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New Moon over Gansu, 2029

Ning was watching his sister, Man-yi dance in her lilting steps among the fireflies, spread like stars over the autumnally dry fields. Her youth was still untouched by the rising conflict. She was young enough to be able to play at being a soldier without the danger of real conscription. The wounded arm still pained him, but in the deep still of the rural night, he was able to forget the horrors behind the gash. He knew how lucky he was. Childhood friends had fallen left and right around him- even though the campaign was undeniably successful, the unit from his village seemed to be under a curse.
The urban rebellion was out of control, and the people of the land, the real Chinese people were taking back what the cities had stolen. Mao had always warned that these undisciplined men, so isolated from true labour would cause trouble. The urban had done so much to drive progress back, to institute feudal society once again, but the mandate of heaven would not allow the greedy to starve the workers any more.
The things from the city were so alien, so unnecessary. The building stretched to the sky, blotting out the stars, the billion voices strong, crying for equal attention. The hundred moons of street lights and neon signs vomited excess, decay, and filth through those cities. But the people's army had marched, the moons had emptied themselves over the last two weeks, and there was the beginning of quiet, society was established again, no dominion was granted for those who sought to expoit.
The rifle was still the weapon of the people. Power still issued from the barrel of the gun, but there was talk of a complete nuclear obliteration of the seemingly inconvertable areas like Hong Kong. The ares which had been too long under the control of barbaric foreigners would need a complete wipe. And more gain for the people because of this- no need to support those who did not support themselves, and the fields would seem to triple in abundance for this alleviated burden.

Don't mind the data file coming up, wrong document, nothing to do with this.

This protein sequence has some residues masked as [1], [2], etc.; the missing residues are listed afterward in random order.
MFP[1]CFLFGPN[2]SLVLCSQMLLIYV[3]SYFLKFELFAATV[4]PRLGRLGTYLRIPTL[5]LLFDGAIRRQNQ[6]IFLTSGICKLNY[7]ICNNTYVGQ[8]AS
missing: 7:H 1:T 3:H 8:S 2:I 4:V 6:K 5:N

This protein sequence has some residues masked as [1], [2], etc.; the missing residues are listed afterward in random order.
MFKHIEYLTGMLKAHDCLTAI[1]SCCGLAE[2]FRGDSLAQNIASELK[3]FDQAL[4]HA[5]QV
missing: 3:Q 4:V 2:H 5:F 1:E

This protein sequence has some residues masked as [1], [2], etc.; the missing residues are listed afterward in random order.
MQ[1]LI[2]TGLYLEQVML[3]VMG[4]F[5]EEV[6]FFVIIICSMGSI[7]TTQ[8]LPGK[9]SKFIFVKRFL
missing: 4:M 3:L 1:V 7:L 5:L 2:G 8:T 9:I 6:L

In the sky, among the pure white lights of heaven, a strange red glow drew Ning's attention. A character flashed in the depths of the void- "天." Ning gaped in awe. Heaven was speaking. Heaven was saying its name. He cried out- "look, Man-yi- do you know what that says?" Another character flashed, and another. The village was stirring behind him, someone cried, "write it down! write it down!"

This is what it said:

In the square of Heaven's Mandate, Tiananmen, forty years ago, we stood and declared that we would not be starved. We would not be oppressed. We would not be beaten. We stood, having devoured with our eyes the food which freedom had given us, and we demanded that we be fed the wholesome things that the rest of the world had been given. We demanded that heaven provide a new way, a path for all people to enrich themselves. But we were beaten. Our voices could not carry our message even as far as the ears of the soldiers. But the ideas lived on within us, and they would not remain quiet. They would not allow us to forget. And now our voices reach all the way across China, over mountains, through valleys, for all to hear, for all to decide. We have lived our lives for this moment of freedom. We have died for it. Many shall die again. But the word is being given, that the people desire freedom, and it is written on Heaven.

The story continued, but Ning could not bring himself to watch it unfold. The voices in the village began arguing, one man tried to take away the pen from the man writing it, another stopped him, the argument was rising into outright violence. What was it that he was fighting for, what any of them were fighting for? The hunger the village had suffered in the drought, would it have been alleviated by a hundred million men, women, boys, and girls lying dead in the streets of the cities? Or just by a simple freedom granted to the village to take the food they produced to use as they needed?
The story was from the city, and had the same alien feel of the city. Looking back up, he saw this time that the letters were emblazoned in blood red, not upon the blackness of sky, but on the hollow space of the new moon. It was the same red that had been used by the riflemen to paint the targets, a laser red. He wanted to know the story, but he had so startled by having first thought that heaven was speaking that knowing that it was the trick of the enemy made him want to shut his eyes. He pinched his scabrous wound to remind himself of the evils that they had done, of the battles he had already won.
But another battle field was unfolding within his own heart. And among the fireflies of the field and sky, shining with an energy all her own, Man-yi danced off kilter and shouted the few characters she knew as they appeared.